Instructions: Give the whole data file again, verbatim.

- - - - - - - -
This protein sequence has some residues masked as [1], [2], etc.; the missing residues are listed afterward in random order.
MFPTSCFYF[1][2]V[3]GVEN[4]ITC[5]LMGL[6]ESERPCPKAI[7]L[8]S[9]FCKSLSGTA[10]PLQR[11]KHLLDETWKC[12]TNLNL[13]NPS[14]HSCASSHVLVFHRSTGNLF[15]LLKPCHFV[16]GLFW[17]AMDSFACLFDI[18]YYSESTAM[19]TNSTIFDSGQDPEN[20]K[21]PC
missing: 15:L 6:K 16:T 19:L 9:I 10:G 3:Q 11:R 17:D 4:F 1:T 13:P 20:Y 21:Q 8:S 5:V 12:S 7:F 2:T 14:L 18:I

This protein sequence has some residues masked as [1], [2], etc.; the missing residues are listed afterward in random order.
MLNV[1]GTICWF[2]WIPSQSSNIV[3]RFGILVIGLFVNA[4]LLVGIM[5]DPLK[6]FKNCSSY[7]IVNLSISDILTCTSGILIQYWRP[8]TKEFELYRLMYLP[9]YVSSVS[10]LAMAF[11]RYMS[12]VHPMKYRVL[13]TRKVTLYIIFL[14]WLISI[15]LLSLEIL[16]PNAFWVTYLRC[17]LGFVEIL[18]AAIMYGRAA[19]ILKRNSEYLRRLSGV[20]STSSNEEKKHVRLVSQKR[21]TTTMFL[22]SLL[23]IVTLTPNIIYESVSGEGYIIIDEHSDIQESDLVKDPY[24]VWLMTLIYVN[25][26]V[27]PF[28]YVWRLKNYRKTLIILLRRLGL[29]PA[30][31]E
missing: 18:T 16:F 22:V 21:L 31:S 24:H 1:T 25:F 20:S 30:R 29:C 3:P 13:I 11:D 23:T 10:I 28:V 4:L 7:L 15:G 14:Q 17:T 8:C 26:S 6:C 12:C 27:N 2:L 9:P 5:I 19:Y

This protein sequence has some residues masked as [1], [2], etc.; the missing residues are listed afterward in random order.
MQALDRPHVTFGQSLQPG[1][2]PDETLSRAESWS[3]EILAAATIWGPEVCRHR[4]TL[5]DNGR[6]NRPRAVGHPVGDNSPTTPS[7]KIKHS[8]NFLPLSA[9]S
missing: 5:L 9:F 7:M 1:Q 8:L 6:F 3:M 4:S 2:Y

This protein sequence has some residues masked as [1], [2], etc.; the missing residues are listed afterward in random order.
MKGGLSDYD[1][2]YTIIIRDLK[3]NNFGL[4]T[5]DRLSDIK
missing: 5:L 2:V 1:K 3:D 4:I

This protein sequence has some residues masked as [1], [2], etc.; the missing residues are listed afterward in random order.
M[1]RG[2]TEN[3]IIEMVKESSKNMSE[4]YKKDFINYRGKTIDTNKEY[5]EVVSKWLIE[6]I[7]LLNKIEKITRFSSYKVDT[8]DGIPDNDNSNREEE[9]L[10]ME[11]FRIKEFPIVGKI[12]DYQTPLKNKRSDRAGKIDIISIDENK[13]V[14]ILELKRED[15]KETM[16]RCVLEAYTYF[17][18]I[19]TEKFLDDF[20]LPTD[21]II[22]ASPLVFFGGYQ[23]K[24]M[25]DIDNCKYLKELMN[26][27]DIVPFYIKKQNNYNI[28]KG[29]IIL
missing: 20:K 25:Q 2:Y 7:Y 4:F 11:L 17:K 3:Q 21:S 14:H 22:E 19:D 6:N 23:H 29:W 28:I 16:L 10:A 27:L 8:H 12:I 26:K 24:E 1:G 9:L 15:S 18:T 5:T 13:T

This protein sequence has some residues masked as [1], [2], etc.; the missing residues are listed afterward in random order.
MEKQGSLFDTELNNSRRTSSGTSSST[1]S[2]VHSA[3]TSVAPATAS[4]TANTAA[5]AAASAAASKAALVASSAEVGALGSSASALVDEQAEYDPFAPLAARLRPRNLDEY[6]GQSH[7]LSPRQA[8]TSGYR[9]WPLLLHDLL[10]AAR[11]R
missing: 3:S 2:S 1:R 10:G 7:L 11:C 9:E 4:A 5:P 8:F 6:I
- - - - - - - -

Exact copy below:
This protein sequence has some residues masked as [1], [2], etc.; the missing residues are listed afterward in random order.
MFPTSCFYF[1][2]V[3]GVEN[4]ITC[5]LMGL[6]ESERPCPKAI[7]L[8]S[9]FCKSLSGTA[10]PLQR[11]KHLLDETWKC[12]TNLNL[13]NPS[14]HSCASSHVLVFHRSTGNLF[15]LLKPCHFV[16]GLFW[17]AMDSFACLFDI[18]YYSESTAM[19]TNSTIFDSGQDPEN[20]K[21]PC
missing: 15:L 6:K 16:T 19:L 9:I 10:G 3:Q 11:R 17:D 4:F 1:T 13:P 20:Y 21:Q 8:S 5:V 12:S 7:F 2:T 14:L 18:I

This protein sequence has some residues masked as [1], [2], etc.; the missing residues are listed afterward in random order.
MLNV[1]GTICWF[2]WIPSQSSNIV[3]RFGILVIGLFVNA[4]LLVGIM[5]DPLK[6]FKNCSSY[7]IVNLSISDILTCTSGILIQYWRP[8]TKEFELYRLMYLP[9]YVSSVS[10]LAMAF[11]RYMS[12]VHPMKYRVL[13]TRKVTLYIIFL[14]WLISI[15]LLSLEIL[16]PNAFWVTYLRC[17]LGFVEIL[18]AAIMYGRAA[19]ILKRNSEYLRRLSGV[20]STSSNEEKKHVRLVSQKR[21]TTTMFL[22]SLL[23]IVTLTPNIIYESVSGEGYIIIDEHSDIQESDLVKDPY[24]VWLMTLIYVN[25][26]V[27]PF[28]YVWRLKNYRKTLIILLRRLGL[29]PA[30][31]E
missing: 18:T 16:F 22:V 21:L 31:S 24:H 1:T 25:F 20:S 30:R 29:C 3:P 13:I 11:D 23:T 10:I 28:V 4:L 7:L 15:G 14:Q 17:T 8:C 26:S 6:C 12:C 27:N 2:L 9:P 5:I 19:Y

This protein sequence has some residues masked as [1], [2], etc.; the missing residues are listed afterward in random order.
MQALDRPHVTFGQSLQPG[1][2]PDETLSRAESWS[3]EILAAATIWGPEVCRHR[4]TL[5]DNGR[6]NRPRAVGHPVGDNSPTTPS[7]KIKHS[8]NFLPLSA[9]S
missing: 5:L 9:F 7:M 1:Q 8:L 6:F 3:M 4:S 2:Y

This protein sequence has some residues masked as [1], [2], etc.; the missing residues are listed afterward in random order.
MKGGLSDYD[1][2]YTIIIRDLK[3]NNFGL[4]T[5]DRLSDIK
missing: 5:L 2:V 1:K 3:D 4:I

This protein sequence has some residues masked as [1], [2], etc.; the missing residues are listed afterward in random order.
M[1]RG[2]TEN[3]IIEMVKESSKNMSE[4]YKKDFINYRGKTIDTNKEY[5]EVVSKWLIE[6]I[7]LLNKIEKITRFSSYKVDT[8]DGIPDNDNSNREEE[9]L[10]ME[11]FRIKEFPIVGKI[12]DYQTPLKNKRSDRAGKIDIISIDENK[13]V[14]ILELKRED[15]KETM[16]RCVLEAYTYF[17][18]I[19]TEKFLDDF[20]LPTD[21]II[22]ASPLVFFGGYQ[23]K[24]M[25]DIDNCKYLKELMN[26][27]DIVPFYIKKQNNYNI[28]KG[29]IIL
missing: 20:K 25:Q 2:Y 7:Y 4:F 11:L 17:K 3:Q 21:S 14:H 22:E 19:D 6:N 23:H 29:W 28:I 16:L 10:A 27:L 8:H 12:I 26:K 24:E 1:G 9:L 15:S 18:T 5:T 13:T

This protein sequence has some residues masked as [1], [2], etc.; the missing residues are listed afterward in random order.
MEKQGSLFDTELNNSRRTSSGTSSST[1]S[2]VHSA[3]TSVAPATAS[4]TANTAA[5]AAASAAASKAALVASSAEVGALGSSASALVDEQAEYDPFAPLAARLRPRNLDEY[6]GQSH[7]LSPRQA[8]TSGYR[9]WPLLLHDLL[10]AAR[11]R
missing: 3:S 2:S 1:R 10:G 7:L 11:C 9:E 4:A 5:P 8:F 6:I